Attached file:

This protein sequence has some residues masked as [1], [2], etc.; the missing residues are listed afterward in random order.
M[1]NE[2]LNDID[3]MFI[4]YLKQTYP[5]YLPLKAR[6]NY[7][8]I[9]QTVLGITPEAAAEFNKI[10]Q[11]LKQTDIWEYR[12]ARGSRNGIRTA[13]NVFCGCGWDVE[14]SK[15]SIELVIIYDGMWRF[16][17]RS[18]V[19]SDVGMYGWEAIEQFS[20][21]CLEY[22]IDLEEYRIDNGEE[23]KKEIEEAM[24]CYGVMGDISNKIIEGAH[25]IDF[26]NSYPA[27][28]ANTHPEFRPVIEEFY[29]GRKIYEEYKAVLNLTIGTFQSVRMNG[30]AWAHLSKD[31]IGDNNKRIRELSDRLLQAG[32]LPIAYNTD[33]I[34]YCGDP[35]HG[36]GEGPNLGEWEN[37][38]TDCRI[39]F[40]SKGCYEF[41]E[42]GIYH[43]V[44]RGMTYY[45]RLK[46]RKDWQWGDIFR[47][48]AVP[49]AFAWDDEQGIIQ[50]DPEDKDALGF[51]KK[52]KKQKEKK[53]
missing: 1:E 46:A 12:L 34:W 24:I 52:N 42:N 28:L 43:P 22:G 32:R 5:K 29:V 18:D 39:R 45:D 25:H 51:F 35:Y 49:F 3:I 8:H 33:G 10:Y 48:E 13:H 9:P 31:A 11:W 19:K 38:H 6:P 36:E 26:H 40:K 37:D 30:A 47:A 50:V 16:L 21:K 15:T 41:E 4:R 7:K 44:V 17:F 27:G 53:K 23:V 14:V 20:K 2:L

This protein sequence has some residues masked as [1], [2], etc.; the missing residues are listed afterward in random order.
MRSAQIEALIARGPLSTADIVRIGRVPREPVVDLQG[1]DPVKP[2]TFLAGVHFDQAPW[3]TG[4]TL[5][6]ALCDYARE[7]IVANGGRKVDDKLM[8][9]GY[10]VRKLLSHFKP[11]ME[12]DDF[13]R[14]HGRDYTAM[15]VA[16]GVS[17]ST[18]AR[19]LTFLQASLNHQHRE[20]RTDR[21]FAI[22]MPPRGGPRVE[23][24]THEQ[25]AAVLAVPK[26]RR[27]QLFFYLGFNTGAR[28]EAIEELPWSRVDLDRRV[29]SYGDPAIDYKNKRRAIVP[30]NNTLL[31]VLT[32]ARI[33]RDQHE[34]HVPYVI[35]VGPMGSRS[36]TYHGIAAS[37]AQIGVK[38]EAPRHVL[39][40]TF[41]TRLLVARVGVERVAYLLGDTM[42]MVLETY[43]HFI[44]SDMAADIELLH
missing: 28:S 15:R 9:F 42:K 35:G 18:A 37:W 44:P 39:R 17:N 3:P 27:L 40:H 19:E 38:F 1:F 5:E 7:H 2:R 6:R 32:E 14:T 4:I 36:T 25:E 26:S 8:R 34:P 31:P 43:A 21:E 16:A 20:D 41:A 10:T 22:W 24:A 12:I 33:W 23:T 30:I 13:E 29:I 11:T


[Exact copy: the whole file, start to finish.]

This protein sequence has some residues masked as [1], [2], etc.; the missing residues are listed afterward in random order.
M[1]NE[2]LNDID[3]MFI[4]YLKQTYP[5]YLPLKAR[6]NY[7][8]I[9]QTVLGITPEAAAEFNKI[10]Q[11]LKQTDIWEYR[12]ARGSRNGIRTA[13]NVFCGCGWDVE[14]SK[15]SIELVIIYDGMWRF[16][17]RS[18]V[19]SDVGMYGWEAIEQFS[20][21]CLEY[22]IDLEEYRIDNGEE[23]KKEIEEAM[24]CYGVMGDISNKIIEGAH[25]IDF[26]NSYPA[27][28]ANTHPEFRPVIEEFY[29]GRKIYEEYKAVLNLTIGTFQSVRMNG[30]AWAHLSKD[31]IGDNNKRIRELSDRLLQAG[32]LPIAYNTD[33]I[34]YCGDP[35]HG[36]GEGPNLGEWEN[37][38]TDCRI[39]F[40]SKGCYEF[41]E[42]GIYH[43]V[44]RGMTYY[45]RLK[46]RKDWQWGDIFR[47][48]AVP[49]AFAWDDEQGIIQ[50]DPEDKDALGF[51]KK[52]KKQKEKK[53]
missing: 1:E 46:A 12:L 34:W 24:I 52:N 42:N 28:L 43:P 22:G 32:R 5:K 29:V 18:D 39:R 45:D 25:H 51:F 35:Y 49:F 3:I 8:H 33:G 10:Y 48:E 13:H 9:P 31:A 11:W 19:K 38:H 6:P 36:E 26:H 40:K 37:D 30:A 47:A 50:V 16:L 21:K 15:T 41:E 4:R 7:K 44:V 17:F 27:G 53:K 23:V 14:V 20:K 2:L

This protein sequence has some residues masked as [1], [2], etc.; the missing residues are listed afterward in random order.
MRSAQIEALIARGPLSTADIVRIGRVPREPVVDLQG[1]DPVKP[2]TFLAGVHFDQAPW[3]TG[4]TL[5][6]ALCDYARE[7]IVANGGRKVDDKLM[8][9]GY[10]VRKLLSHFKP[11]ME[12]DDF[13]R[14]HGRDYTAM[15]VA[16]GVS[17]ST[18]AR[19]LTFLQASLNHQHRE[20]RTDR[21]FAI[22]MPPRGGPRVE[23][24]THEQ[25]AAVLAVPK[26]RR[27]QLFFYLGFNTGAR[28]EAIEELPWSRVDLDRRV[29]SYGDPAIDYKNKRRAIVP[30]NNTLL[31]VLT[32]ARI[33]RDQHE[34]HVPYVI[35]VGPMGSRS[36]TYHGIAAS[37]AQIGVK[38]EAPRHVL[39][40]TF[41]TRLLVARVGVERVAYLLGDTM[42]MVLETY[43]HFI[44]SDMAADIELLH
missing: 28:S 15:R 9:F 42:K 35:G 18:A 37:W 44:P 39:R 17:N 3:P 27:L 40:H 19:E 38:F 1:F 5:E 7:H 2:R 6:R 32:E 14:T 4:I 36:T 25:E 26:S 8:R 34:P 31:P 43:A 21:E 16:A 20:D 41:A 10:T 22:W 24:A 12:I 33:W 23:T 30:I 13:E 29:I 11:T